Sweet treats? Savory bites? Salty nibbles? Most of us have go-to foods that we always want to indulge in, yet many feel guilty giving in to these cravings. We often turn away from our cravings because they prevent us from reaching health goals such as weight loss and clean eating. Yet, our cravings can reveal a lot of information about our physical and mental health. Indeed, cravings can be our body's way of informing us that something is not right or is missing from our diet. Rather than fighting and tuning out cravings, listen to what your body is telling you, then act.
Our cravings stem from complex interactions between our digestive system, brain, hormones, and even our environment. Unlike a hunger sensation that starts in our stomach, cravings stem from our brain.
Cravings are often related to positive feelings or experiences associated with specific foods. Certain foods, such as foods high in sugar and fat content, trigger our brains to release opioids, which are chemicals that bind to receptors in our brain that make us feel pleasure. We also associate certain foods to positive experiences or memories. Furthermore, we only crave food that we have had before because our brain remembers pleasurable physical or psychological experiences associated with this food.
Aside from the physical and psychological markers of food cravings, some theories suggest that humans have innate cravings for high-calorie, energy-dense foods. These types of foods were a survival mechanism for when we were hunter-gatherers.
Craving carbs may mean that your body is telling you that it is low in energy. For people with low thyroid hormone or hypothyroidism, fatigue is common. Therefore, it may come as no surprise that people with hypothyroidism may be more inclined to crave carbohydrates. After all, these macronutrients supply an efficient and rapid boost of energy. However, carbohydrates are a form of energy that does not last long. Therefore, we crave more and more carbs to try to keep our energy stores up.
If you find yourself frequently craving carbs, try adding more protein (like lean meat and fish) in your diet and include good fats such as avocados. Healthy protein and fat sources help our blood glucose not to rise and fall drastically, helping to sustain our energy for a longer time.
If your sweet tooth is out of control, it may indicate that you are in a state of stress, sadness, or even depression. Often, our minds crave something that offers a pleasurable reward when we are feeling low. Sugar releases endorphins in our brains, making us feel happier by increasing dopamine and serotonin levels. Similarly, when we have higher levels of the stress hormone cortisol, our body releases more glucose to respond to stress. When glucose levels fall, our brain "craves" more glucose or "easy energy."
Research has also found a sugar craving may indicate that you are low in magnesium. Magnesium is an essential mineral abundant in our bodies and plays a crucial role in every bodily system.
If you crave fatty foods, your body is likely telling you that it does need fat. However, there are different kinds of fats, and the fat your brain is asking for may not necessarily be the fat your body needs. Many fatty and fried foods can cause inflammation, which can worsen autoimmune thyroid conditions. Instead, try to fulfill your fat cravings with a spoonful of coconut oil, avocados, nuts, and even seeds (unless you follow a strict AIP diet).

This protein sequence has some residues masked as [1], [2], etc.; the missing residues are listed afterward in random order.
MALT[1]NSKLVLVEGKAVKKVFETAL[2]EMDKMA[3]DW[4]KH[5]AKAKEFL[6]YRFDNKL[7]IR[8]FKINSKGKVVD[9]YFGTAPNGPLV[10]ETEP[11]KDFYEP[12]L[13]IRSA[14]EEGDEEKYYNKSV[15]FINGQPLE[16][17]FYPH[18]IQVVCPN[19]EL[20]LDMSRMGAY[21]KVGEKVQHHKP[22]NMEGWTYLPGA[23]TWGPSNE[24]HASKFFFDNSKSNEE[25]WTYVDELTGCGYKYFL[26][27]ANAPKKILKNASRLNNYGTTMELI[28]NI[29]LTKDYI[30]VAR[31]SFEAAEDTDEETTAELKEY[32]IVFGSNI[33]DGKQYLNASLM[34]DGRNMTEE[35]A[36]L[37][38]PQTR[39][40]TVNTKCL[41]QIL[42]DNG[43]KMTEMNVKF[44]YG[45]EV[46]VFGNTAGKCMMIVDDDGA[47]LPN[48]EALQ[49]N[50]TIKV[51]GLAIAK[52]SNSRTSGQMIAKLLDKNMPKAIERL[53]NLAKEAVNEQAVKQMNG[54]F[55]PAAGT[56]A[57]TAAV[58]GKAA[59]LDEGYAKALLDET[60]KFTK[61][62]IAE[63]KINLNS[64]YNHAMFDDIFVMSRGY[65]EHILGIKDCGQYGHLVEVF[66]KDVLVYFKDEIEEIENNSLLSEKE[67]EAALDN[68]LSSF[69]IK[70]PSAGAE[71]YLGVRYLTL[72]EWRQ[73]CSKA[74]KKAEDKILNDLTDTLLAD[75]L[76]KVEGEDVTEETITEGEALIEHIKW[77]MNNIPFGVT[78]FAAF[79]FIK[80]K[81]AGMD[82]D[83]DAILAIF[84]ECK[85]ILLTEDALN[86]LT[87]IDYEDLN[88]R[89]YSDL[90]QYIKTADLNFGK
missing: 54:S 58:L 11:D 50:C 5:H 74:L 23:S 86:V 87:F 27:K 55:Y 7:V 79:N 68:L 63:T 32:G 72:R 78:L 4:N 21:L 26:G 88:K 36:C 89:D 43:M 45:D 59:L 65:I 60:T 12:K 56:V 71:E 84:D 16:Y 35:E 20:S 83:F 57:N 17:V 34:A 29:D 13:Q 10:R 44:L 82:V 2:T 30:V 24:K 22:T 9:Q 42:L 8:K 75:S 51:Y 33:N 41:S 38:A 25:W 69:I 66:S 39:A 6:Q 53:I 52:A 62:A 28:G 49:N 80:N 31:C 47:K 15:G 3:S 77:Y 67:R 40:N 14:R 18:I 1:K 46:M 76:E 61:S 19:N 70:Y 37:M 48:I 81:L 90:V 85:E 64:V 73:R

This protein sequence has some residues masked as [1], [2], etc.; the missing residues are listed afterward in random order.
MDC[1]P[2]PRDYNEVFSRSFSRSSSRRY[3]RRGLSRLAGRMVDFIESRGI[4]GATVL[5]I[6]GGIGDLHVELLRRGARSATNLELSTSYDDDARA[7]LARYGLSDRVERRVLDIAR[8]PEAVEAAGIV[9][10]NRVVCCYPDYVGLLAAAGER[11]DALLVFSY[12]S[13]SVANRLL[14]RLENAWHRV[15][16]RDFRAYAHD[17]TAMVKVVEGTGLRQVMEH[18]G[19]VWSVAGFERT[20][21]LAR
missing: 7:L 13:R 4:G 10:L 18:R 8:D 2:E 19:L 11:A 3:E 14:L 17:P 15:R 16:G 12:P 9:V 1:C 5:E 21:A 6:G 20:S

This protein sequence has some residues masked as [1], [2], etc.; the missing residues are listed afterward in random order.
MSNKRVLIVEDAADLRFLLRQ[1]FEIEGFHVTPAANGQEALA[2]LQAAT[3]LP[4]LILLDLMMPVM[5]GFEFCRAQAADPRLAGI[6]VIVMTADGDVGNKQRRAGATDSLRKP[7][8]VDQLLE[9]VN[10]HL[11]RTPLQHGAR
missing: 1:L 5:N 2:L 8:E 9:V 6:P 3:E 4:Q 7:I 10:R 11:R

Dehydration and a deficiency in certain minerals are often the culprits behind your craving for salty chips. For example, calcium deficiency may be associated with salt cravings. Indeed, our body often uses a salt craving to help us maintain the homeostasis of our cells.
It is common to crave red meat when you are iron deficient. Many people with hypothyroidism have an underlying iron deficiency, which can worsen hypothyroid symptoms. Iron plays an incredibly important role in the conversion of T4 to T3. If you are craving meat, listen to your body and feel free to indulge in red meat, fish, legumes, and nuts.
Cravings are frequently the result of our habits. Often, we develop "bad habits" when we are trying to deal with stress or boredom. When our brains develop a habit, we expect a reward that comes from doing the same thing repeatedly. For example, many people crave a sugary treat in the afternoon. Our bodies sometimes crave sugar at this time of day because it will give us a burst of immediate energy and pleasure, which we often tell ourselves we need to finish out our daily duties. Once your brain is exposed to the reward of pleasure and energy in the afternoon, seeking out a sugary treat becomes a pattern and a habit.
Fortunately, our brains are very trainable, and we can change our negative habits to positive habits. To overcome a habit, we have to substitute one habit with something else. Thus, if you are craving sugar in the afternoon, re-train your brain to want something else, such as a walk outside or drink a full glass of water.
Changing behavior is very hard and takes time! However, if you are willing and dedicated to improving your habits, you are most certainly capable.
There are physical and psychological benefits of listening and acting on your cravings. Before you indulge, consider doing the following:
If you choose to eat the chocolate cake or snack on the salty chips, enjoy it! Mindful eating, regardless of your food choice, can have powerful benefits for our overall wellbeing. If you notice your cravings have become a habit, consider other ways you can satisfy your body's needs.
Many nutritional factors play a role in optimizing thyroid function. Work with a thyroid nutritionist in collaboration with a physician to determine nutritional status for optimal thyroid health.
Find inspiration for a healthy way to support your thyroid